Tuesday, October 25, 2005
Familiar Ideas  

I had heard it said many times before, but perhaps, because I just recently celebrated a birthday, a familiar idea really made a deep impression on me. In a book on parenting, I read the words, "You can live for yourself, or you can live for others." At some level, I have always understood the truth of those words, but for some reason, when I encountered the idea again this most recent time, I really had to think about how that applied to my life. How much of my life had been and continued to be a life pursued for myself? How many decisions do I make that only really consider the impact that my choice will have on me? Being married and a parent, one must think about others, but there is still quite a bit of my life, even indeed the parts which seem safe because of marriage and family concerns, in which I have quite a bit of room to be very selfish.

Moving from myself to others, my mind turned to examples of men and women who had lived for others. In recent history, we have our late Holy Father John Paul the Great who lived out his own writings in which he noted that a life of self-donation is the most authentic life. He left a powerful example by a life of service in which he gave of himself until his last breath. Throughout his life, he demonstrated another familiar idea which if one wants to lead, one must serve.

Another contemporary example is Blessed Mother Teresa of Calcutta. She is another example of a life lived for others. She simply gave of herself to help the men and women whom she found in her midst. Many make the point that she served the poor, as indeed she did as a specific mission of the religious order she founded, but she also served the entire world through her powerful example and words. It is interesting to note that although she did not seek to be a leader, she became one because of her service.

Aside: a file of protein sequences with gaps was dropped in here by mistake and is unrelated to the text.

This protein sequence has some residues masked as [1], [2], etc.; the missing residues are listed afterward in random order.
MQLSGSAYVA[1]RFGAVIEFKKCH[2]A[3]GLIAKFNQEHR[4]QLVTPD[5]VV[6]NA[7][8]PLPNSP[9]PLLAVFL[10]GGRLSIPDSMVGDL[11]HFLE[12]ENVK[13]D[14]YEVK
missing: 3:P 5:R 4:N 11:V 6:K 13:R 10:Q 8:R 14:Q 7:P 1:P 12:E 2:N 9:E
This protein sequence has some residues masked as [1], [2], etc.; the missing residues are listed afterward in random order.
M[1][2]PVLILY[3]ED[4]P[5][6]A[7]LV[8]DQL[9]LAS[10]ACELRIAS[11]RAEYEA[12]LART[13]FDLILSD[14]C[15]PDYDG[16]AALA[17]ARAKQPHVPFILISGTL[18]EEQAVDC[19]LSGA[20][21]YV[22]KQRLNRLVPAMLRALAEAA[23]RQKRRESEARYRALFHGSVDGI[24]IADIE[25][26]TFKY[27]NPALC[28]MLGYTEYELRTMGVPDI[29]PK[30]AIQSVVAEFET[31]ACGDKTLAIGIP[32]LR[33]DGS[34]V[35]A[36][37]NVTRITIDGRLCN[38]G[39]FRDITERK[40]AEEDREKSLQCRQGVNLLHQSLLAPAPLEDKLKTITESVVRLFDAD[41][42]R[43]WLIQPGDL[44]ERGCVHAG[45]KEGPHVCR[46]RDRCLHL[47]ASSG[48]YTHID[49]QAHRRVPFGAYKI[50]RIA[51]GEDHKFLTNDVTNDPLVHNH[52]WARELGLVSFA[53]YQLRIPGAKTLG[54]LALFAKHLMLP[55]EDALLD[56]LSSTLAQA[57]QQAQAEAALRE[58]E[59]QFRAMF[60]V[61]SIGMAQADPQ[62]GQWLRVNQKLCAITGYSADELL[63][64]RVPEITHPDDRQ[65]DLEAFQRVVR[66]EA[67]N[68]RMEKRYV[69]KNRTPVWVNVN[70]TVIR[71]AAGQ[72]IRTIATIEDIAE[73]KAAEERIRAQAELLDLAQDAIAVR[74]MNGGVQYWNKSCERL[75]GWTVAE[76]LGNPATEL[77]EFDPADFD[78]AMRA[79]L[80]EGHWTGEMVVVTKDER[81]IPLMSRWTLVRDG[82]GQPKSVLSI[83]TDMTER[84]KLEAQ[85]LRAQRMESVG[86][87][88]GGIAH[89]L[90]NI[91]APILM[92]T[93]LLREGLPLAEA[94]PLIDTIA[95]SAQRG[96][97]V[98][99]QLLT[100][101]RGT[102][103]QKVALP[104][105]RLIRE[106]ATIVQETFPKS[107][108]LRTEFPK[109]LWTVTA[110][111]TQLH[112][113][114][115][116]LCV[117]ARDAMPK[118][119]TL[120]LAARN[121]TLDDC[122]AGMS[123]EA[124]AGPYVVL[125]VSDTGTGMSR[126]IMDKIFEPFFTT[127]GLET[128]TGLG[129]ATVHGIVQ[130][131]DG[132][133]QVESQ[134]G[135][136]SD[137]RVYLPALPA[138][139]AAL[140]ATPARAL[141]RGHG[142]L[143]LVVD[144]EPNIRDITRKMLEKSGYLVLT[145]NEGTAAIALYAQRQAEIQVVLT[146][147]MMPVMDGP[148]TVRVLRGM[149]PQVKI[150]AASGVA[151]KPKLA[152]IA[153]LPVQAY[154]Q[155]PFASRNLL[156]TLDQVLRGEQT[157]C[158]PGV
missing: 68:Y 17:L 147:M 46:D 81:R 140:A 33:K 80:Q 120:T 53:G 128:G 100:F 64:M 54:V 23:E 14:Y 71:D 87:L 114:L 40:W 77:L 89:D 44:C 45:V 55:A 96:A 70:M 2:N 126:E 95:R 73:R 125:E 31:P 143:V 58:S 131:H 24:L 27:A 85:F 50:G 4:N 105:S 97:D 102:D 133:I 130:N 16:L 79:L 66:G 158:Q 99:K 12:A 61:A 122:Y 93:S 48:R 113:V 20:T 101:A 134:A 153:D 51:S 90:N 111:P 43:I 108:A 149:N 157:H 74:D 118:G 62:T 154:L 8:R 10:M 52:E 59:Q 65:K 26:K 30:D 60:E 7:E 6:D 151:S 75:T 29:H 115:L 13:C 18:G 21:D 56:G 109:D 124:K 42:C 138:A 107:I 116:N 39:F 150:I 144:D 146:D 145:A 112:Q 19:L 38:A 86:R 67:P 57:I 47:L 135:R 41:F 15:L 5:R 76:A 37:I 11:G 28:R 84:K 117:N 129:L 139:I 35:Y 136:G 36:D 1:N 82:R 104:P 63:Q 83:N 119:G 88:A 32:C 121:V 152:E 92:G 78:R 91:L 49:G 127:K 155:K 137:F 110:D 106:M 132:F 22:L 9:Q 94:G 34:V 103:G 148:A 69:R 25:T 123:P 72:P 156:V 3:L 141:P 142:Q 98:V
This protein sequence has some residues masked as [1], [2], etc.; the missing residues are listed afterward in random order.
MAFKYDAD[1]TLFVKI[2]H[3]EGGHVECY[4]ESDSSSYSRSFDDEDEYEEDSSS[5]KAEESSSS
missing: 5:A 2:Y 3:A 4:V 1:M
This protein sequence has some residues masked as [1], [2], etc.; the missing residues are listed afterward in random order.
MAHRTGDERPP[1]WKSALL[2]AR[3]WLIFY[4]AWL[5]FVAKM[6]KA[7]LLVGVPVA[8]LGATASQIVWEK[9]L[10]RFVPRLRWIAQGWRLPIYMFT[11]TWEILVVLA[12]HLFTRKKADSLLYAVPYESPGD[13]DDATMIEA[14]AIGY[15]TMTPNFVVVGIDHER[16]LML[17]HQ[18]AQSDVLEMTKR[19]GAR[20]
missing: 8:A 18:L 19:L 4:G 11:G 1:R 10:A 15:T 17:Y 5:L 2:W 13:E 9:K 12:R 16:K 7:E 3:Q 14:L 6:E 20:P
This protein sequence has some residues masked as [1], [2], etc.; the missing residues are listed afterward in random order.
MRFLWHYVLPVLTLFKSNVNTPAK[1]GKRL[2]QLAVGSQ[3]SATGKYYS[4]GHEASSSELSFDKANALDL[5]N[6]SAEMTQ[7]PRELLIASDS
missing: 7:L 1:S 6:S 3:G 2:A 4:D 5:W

Of course, the example par excellence is our Lord Jesus Christ. He stated that His own mission was to serve and not to be served. He came to give his life as a ransom for many. He poured Himself out in service to those who He encountered, and, indeed, for the whole world through His Passion and Death. Just yesterday, I read chapter eight of St. Matthew's Gospel. In this chapter which follows the Sermon on the Mount, St. Matthew captures this idea of service for others by recording a number of Jesus' healings. Every part of that chapter is a story about Jesus healing someone or casting out a demon. It is as if, St. Matthew wants to make the point that Jesus did not simply preach a nice sermon about loving your neighbor, He lived it out completely in His giving of Himself for the sake of others.

All of these examples, point to the fact of how deficient I am in my living my life for others. I wondered what I could do about that. One answer came recently when it was suggested to me a way in which I can examine the past twenty-four hours of my life at the end of the day. There are, of course, many ways to perform a daily examination of conscience, but the one which was suggested to me appealed to me, because it is really quite simple and it is another familiar idea. The concept is that there is a hierarchy of love for people in my life. God is first, my wife is second, my daughter is third, family and friends are next, and I am last. The examen is to simply think about the times during the past day in which I have or have not maintained that hierarchy. How many times have I put myself first or put someone else ahead of God? Or are there times when I have kept everything in the right order? It has already proved to be quite fruitful in helping me to see where I am falling short in order that I can pray more specifically for the grace to overcome my selfishness in those areas. At least, I think that I am finding the areas which need to be targeted for work.

Posted by David at 8:00 AM  |  Comments (0)  | 


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